Growers work to reduce theft, increase food safety

Published on 06/08/2009 09:37am

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By Don Schrack

The 2009 California cantaloupe crop should reach about 20 million cartons, but not all of that fruit will go directly from grower-shippers to retail and foodservice.

“We spend most of our budget on surveillance work with counties to stop gunnysacking thefts,” said Jerry Munson, manager of the California Cantaloupe Advisory Board, Dinuba.

Stolen cantaloupes often turn up at roadside stands, but some thieves take the fruit to the Los Angeles Wholesale Product Market, he said.

“We never have any arguments from our board about spending the dollars for the surveillance program,” Munson said.

The alliance with the staffs of county agriculture commissioners has proved to be beneficial.

The men and women who do the inspection work are the same people who do the surveillance work for the advisory board, Munson said.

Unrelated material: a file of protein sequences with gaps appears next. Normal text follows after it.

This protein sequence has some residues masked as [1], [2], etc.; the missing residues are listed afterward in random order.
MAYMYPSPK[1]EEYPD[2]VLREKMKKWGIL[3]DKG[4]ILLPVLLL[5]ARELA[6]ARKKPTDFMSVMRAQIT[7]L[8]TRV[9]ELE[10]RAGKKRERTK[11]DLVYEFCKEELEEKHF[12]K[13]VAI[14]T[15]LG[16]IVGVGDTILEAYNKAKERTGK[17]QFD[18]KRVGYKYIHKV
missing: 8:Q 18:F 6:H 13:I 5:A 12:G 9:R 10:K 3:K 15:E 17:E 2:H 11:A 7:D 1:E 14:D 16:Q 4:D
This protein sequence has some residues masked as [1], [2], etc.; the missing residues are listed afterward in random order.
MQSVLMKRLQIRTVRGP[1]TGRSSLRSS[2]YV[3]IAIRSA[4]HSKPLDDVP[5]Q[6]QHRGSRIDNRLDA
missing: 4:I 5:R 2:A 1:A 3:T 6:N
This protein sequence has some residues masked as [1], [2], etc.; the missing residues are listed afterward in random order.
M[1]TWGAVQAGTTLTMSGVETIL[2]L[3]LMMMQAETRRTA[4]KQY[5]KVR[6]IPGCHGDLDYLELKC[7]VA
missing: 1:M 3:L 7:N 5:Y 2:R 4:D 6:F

The partnership has put an end to most of the theft, he said.

Some of the board’s budget is going to a joint food safety project with the California Melon Research Board, Dinuba, Munson said.

The two boards funded research last year that found pathogens do not reach the flesh of cantaloupes even when the fruit is irrigated with water containing pathogens.

This year’s research aims to reinforce last year’s findings.

Salmonella-bearing cantaloupe rinds are a particular sore spot for California grower-shippers because the state has not experienced a pathogen episode, Munson said.

“Our problem is cantaloupes coming in from other countries,” he said. “By the time the public hears about it, we’re in the middle of our season and it kills our sales.”


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